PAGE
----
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It’s the time of year when may law firm managers are fretting about collections—and maybe even thinking of taking clients to court over unpaid bills.

But while suing ex-clients to recover legal fees has become increasingly common, recent court decisions show that such lawsuits can be a gamble.

Take two recent cases, one brought by Arent Fox and another by Windels Marx Lane & Mittendorf. In the Windels Marx case, a Manhattan judge wound up sanctioning the firm for its lawsuit—potentially a substantial penalty—prompting Windels Marx on Thursday to file a notice of appeal. Arent Fox, meanwhile, saw its breach of conflict claims dismissed against two of three defendants it targeted in a breach of contract suit over fees.

While law firms often do obtain judgments against former clients in collection suits, the rulings show that success is hardly guaranteed, even when the firms are sophisticated business litigators.

Windels Marx was seeking $380,833 in unpaid legal fees in its collection suit against several entities in Manhattan Supreme Court.

The midsize law firm in New York had defended a housing entity and a former officer in a civil lawsuit over control of several housing development fund corporations. Those funds own and manage residential real estate in West Harlem that is rented out to low-income tenants, according to court papers. Windels Marx, in court papers, said it was also retained to advise in multiple government investigations.

Windels Marx withdrew from the civil case and then sued its former client and the related housing development funds that it was adverse to in the underlying case, seeking unpaid fees.  Ultimately, Manhattan Supreme Court Justice Gerald Lebovits granted summary judgment to the four housing development fund entities sued by Windels Marx.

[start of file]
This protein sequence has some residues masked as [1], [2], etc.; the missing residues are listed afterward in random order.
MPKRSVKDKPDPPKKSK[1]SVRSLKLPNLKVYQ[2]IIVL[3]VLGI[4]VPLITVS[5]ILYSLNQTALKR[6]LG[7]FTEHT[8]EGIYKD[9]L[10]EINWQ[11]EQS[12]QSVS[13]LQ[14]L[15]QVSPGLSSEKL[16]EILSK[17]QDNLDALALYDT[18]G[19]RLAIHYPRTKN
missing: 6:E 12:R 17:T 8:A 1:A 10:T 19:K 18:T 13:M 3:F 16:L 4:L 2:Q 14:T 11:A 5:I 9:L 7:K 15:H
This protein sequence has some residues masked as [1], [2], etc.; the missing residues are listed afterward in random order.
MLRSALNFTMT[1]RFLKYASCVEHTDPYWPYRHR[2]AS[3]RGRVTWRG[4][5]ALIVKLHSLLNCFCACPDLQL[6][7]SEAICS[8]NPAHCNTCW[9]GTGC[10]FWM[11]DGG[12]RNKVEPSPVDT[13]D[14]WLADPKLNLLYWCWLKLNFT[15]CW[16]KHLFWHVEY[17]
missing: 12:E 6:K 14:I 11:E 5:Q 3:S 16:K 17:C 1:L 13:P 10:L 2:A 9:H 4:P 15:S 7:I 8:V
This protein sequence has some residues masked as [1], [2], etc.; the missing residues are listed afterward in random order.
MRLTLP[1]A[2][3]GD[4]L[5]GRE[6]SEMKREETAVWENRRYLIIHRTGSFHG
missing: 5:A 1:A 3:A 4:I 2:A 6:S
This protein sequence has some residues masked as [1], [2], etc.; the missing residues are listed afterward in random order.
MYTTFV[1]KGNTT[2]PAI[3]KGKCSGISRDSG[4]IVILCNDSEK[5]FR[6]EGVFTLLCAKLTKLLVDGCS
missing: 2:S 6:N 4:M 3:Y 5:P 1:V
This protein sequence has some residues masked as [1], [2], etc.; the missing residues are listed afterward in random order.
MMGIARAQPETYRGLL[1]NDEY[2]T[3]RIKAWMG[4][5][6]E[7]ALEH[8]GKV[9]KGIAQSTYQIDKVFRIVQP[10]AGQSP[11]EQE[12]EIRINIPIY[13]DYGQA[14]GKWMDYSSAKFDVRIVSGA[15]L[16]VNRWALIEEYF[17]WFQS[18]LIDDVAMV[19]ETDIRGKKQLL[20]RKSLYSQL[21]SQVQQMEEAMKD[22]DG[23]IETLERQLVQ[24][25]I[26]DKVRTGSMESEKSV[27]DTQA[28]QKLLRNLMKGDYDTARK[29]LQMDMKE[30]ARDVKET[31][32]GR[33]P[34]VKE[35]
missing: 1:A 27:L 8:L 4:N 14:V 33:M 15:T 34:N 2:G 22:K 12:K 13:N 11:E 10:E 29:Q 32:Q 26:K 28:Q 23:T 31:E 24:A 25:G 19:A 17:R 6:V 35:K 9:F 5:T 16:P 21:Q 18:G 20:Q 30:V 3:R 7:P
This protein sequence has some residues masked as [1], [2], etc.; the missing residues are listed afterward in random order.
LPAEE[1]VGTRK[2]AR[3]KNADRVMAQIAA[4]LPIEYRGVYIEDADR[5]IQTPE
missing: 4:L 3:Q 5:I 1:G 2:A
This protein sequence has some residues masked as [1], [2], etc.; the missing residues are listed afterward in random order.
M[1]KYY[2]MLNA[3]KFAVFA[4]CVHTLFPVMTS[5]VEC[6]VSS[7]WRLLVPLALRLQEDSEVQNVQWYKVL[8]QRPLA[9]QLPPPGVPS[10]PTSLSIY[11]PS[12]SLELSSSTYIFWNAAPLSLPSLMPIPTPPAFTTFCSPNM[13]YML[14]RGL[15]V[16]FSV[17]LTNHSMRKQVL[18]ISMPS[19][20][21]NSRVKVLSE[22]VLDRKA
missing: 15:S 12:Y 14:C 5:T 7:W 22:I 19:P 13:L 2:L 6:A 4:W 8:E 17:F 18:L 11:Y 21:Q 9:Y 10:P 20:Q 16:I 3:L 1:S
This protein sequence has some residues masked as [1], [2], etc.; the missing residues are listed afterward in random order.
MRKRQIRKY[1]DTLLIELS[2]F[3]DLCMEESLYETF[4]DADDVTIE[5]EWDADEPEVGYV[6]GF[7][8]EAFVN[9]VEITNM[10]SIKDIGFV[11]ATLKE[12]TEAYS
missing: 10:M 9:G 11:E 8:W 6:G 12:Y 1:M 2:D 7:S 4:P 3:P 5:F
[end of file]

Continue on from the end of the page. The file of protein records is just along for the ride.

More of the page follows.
Knocking out the breach of contract claim against the four funds, the judge took issue with the fact that the officer who signed the firm’s retainer agreement, Joednee Copeland, was not authorized to retain the firm on behalf of the funds. Copeland was previously president of the entity, formerly represented by Windels Marx, that had sought to control the four housing development funds.

The firm’s “billing records show that, at the time that plaintiff drafted the agreement, it knew that Copeland had been terminated from her position,” said Lebovits, in a decision posted Nov. 7.

In denying Windels Marx’s other claims against the four housing development funds, Lebovits said the law firm’s invoices showed work adverse to the interests of the housing development funds.

Lebovits granted only a default judgment of $380,833 for Windels Max against the entity that retained the firm and did not respond to the suit. It’s not clear whether that entity is still active or has assets to cover the judgment. Copeland, the president of the entity who signed the firm’s retainer agreement, has been criminally charged in Manhattan Supreme Court under felony counts, according to court records.